to show us through this apparently mundane observance of ceremonial laws that, though He is God, He chose to become Man and humbly submit to all the material obligations placed upon our humanity.  As is written in St. Paul’s Letter to the Hebrews:  Since the children share in blood and flesh, Jesus likewise shared in them…He helped the descendants of Abraham, therefore He had to become like His brothers and sisters in every way.  And again:  We do not have a high priest who is unable to sympathize with our weakness, but one who in every respect has been tempted as we are, yet without sinning.  And finally, in St. Paul’s Letter to the 
Philippians [2:8] we read that Christ humbled Himself and became obedient unto death, even death on a cross.  

So, at this moment of the Presentation in the Temple we see Christ submitting to the ceremonial laws of the Old Testament, just as He would humbly submit to every other aspect of human life:  poverty, hunger, thirst, hard work, loneliness, sadness, rejection, even temptation, 
though He never sinned.  The fact of the Incarnation is vital to, and at the very center of our Christian Faith—that God became man to conquer death by His death, and so save mankind.  

The importance of this fact of the Incarnation of God is being taught already, right here, in this Presentation in the Temple.  Christ submitted to these laws, just as He would later submit to the Cross, so that He might cast off the old yoke of slavery to sin and bring us eternal peace.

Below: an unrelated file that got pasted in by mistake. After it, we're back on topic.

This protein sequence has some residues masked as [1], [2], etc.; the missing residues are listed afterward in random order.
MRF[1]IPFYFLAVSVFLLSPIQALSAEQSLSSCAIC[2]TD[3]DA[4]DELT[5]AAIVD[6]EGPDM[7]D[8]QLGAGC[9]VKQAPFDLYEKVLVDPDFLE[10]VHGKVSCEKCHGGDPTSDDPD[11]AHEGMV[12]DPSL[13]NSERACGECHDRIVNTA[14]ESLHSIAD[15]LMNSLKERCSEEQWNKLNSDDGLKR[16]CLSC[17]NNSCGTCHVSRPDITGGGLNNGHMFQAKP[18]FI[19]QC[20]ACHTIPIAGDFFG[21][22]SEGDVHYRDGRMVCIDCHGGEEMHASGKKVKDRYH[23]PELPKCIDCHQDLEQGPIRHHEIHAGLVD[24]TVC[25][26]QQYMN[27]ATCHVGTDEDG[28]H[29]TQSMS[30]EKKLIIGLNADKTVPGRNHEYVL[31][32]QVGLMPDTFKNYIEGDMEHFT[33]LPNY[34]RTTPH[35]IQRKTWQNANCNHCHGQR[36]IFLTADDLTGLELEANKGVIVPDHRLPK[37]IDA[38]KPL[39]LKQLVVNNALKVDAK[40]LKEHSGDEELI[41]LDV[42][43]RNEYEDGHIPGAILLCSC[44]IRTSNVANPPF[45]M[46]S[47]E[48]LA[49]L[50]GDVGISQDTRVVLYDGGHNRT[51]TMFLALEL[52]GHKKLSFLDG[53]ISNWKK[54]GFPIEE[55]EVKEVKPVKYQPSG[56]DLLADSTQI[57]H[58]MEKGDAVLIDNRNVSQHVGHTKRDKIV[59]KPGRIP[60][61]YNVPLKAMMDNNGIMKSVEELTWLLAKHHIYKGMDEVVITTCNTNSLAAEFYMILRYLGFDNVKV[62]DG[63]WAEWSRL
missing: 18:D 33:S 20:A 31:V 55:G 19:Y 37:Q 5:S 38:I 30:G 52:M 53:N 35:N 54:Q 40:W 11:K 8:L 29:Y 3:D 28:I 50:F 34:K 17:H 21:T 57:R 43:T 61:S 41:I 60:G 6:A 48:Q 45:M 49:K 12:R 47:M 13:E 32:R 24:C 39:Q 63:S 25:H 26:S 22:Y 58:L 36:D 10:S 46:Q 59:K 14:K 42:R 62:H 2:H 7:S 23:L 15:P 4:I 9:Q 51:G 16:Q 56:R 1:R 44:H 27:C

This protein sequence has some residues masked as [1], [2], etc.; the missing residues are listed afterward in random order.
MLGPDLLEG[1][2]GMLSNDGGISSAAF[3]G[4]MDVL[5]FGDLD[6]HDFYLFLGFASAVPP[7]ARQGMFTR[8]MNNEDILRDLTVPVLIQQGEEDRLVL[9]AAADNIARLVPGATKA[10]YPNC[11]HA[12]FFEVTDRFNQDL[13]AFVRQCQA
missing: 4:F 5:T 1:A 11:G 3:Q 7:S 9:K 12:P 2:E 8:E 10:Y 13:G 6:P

This brings us to the last lesson to be learned from today’s feast day.  We said that Christ is the long-awaited Messiah, the fulfillment of all the prophecies of the Old Testament; He is also the Savior of the world, God-made-Man, true God and true Man; but how many did not recognize Him when He came? How many rejected Him and even nailed Him to a Cross? Well, today, during this Presentation in the Temple, we meet Simeon and Anna, two devout Israelites, who did recognize Him.  They both had been waiting earnestly for the Messiah to come; and they waited for Him in prayer and fasting, and upright living; and so when He finally came, they recognized Him, received Him with open arms, and were blessed by Him.

Christ did not pass Simeon and Anna by, as He did to so many who did not know Him; rather, we are told that Simeon took the Child into His arms.  They did not fail to see Him, because they knew how and where to look for Him.

How often do we feel like God is far away from us, but we don’t pray to Him daily? How often do we feel like we don’t know God, but we don’t read Sacred Scripture and other good Catholic books? How often do we feel like God does not love us, doesn’t care about us, but we 
don’t regularly go to Confession to receive His love and mercy and receive His own Body and Blood at Mass.  How often do we feel like He is miles away from us, but we don’t look for Him in the world of nature around us, or in the many blessings He has already given us?  In other 
words, how well do we go looking for Him? Simeon and Anna knew where to find the Savior of the World, and they knew how to prepare for His coming, and so they found Him when He finally came.

As we continue to celebrate this Holy Mass and this Feast of the Presentation of our Lord in the Temple, let us thank God for becoming man in order to save us, and let us pray for the grace to seek Him and await Him after the holy examples of Simeon and Anna, that like them, we too someday might be united to Him for all eternity.  Amen.

Prayer Requests

• For all the benefactors of St. Michael’s Preparatory School, living and deceased.
• For all the students and families of St. Michael’s Preparatory School.
• For all faculty and staff of St. Michael’s Preparatory School.